The discovery and excavation of the remains of La Belle riveted the world’s attention on Texas. Publicized as one of the most important archeological projects in North America, thousands of visitors came to view the recovery site or saw the traveling exhibits, marveling at the trove of priceless artifacts. La Belle not only changed the course of history, she also changed the face of Texas archeology forever.
 
La Belle also changed the way museum exhibits are planned and implemented. After 18 years of conservation, the Texas Historical Commission, Texas A&M University, and the Bullock Texas State History Museum (Bullock Museum) joined forces to prepare for the installation of the ship into her final resting place on the main floor of the Bullock Museum. Transported from A&M’s Conservation Research Laboratory in 600 pieces last summer, the ship’s hull was reassembled in full view of the general public.  The exhibition “La Belle: The Ship That Changed History” opened October 25, 2014 to great acclaim, and attracted more than 150,000 visitors over the next months.
 
Dr. Peter Fix, with the assistance of Dr. Jim Bruseth, led the reassembly. The two archaeologists each spent almost two decades with La Belle: Dr. Bruseth directed the excavation of the ship and Dr. Fix directed the preservation of her timbers. Museum visitors had an unprecedented opportunity to watch an exhibition unfolds. 
 
The exhibition has been an enormous success, generating significant increases in attendance, media coverage, and the number of Bullock volunteers. It also garnered honors, including the 2015 Award of Merit from the Leadership in History Awards Committee, American Association of State and Local History. Thousands of schoolchildren have seen the exhibition in person or through the livestream coverage, and many were thrilled by the 4D film, “Shipwrecked,” in the Bullock’s Texas Spirit Theater. Students viewed unique and remarkable artifacts from the ship’s cargo, watching history come to life through the hull reassembly and the 4D film. Educating the public is at the core of the Bullock’s mission, and the La Belle project allows for expanding programming and public outreach, especially for schoolchildren and educators.  Many online resources are also available from the Bullock Museum’s website, www.TheStoryofTexas.com.
 
Riveting film footage accompanying the exhibition tell the story of an excavation that became as historic as the ship itself. Though La Belle was hailed as one of the most important shipwrecks in North America, the untested but extremely successful solution of excavating a ship in dry conditions within a cofferdam was a significant milestone in American maritime archaeology.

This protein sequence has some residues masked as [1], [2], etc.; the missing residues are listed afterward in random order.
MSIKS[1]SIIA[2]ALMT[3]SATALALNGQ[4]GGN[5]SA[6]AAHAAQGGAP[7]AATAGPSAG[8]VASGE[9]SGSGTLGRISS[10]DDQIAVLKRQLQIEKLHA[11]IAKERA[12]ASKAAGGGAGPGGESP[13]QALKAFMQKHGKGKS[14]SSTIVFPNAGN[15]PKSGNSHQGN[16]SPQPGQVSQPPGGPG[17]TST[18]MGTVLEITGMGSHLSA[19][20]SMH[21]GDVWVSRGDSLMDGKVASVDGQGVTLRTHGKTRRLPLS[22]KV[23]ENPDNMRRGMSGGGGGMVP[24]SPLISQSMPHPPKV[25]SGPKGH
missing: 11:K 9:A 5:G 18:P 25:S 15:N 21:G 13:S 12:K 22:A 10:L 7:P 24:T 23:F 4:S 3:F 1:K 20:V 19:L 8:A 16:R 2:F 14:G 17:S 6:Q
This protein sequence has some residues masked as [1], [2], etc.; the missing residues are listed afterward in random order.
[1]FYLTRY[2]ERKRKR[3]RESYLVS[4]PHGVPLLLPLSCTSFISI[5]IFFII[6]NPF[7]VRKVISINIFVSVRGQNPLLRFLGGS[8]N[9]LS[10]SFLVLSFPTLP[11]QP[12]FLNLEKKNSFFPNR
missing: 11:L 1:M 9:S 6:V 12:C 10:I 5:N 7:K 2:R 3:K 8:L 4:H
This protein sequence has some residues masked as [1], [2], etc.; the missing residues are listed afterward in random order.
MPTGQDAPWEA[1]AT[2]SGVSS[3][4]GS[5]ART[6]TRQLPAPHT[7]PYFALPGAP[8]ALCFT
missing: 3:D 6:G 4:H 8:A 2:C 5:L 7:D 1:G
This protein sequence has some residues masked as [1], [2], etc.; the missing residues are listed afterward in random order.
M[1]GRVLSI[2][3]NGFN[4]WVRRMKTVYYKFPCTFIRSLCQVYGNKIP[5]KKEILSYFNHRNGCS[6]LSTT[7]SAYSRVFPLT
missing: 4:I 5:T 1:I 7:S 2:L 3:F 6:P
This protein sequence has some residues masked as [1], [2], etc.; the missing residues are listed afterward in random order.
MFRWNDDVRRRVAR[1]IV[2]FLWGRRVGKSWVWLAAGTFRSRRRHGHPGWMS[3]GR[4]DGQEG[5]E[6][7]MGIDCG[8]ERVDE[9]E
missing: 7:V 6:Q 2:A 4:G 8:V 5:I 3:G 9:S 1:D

On May 21, 2015, the ship moved from the temporary gallery to her permanent location in the heart of the Bullock Museum. The rebuilt remains of the ship and more than 40 original artifacts are now on display as the centerpiece of the Texas History Galleries. Other exhibit highlights include a bronze cannon, muskets, trade goods such as axe heads and glass beads, pieces of the ship’s rigging, and tools for farming and carpentry. Replica skeletal remains of a sailor who died aboard the ship are also on display in the bow, where it was found during the excavation.
 
The La Belle exhibition enhances the Bullock’s lure as a major tourist destination and is providing opportunities for new displays, innovative educational programs, and a more balanced study of state, national, and world history. The discovery, recovery, and preservation of La Belle offer a broader understanding of the people and the forces that shaped our cultural legacy. The ship is not only a “time capsule” of European colonization in the New World, but is also an ongoing case study in how we preserve, understand, and interpret evidence of the past. 
 
The wreck of La Belle and the collapse of La Salle’s doomed colony changed the course of history for Texas, for America, and for the world.  The unique public-private joint venture to excavate, preserve, and display La Belle, now almost two decades in the making, has educated the public about a little-known early chapter in the story of Texas. This magnificent historical icon reveals new dimensions to Texas's French connection to world history and provides a critical lesson in the preservation, interpretation, and curation of one of the most compelling stories of our past.
 

Featured Lesson

Death on Board La Belle – Texas Beyond History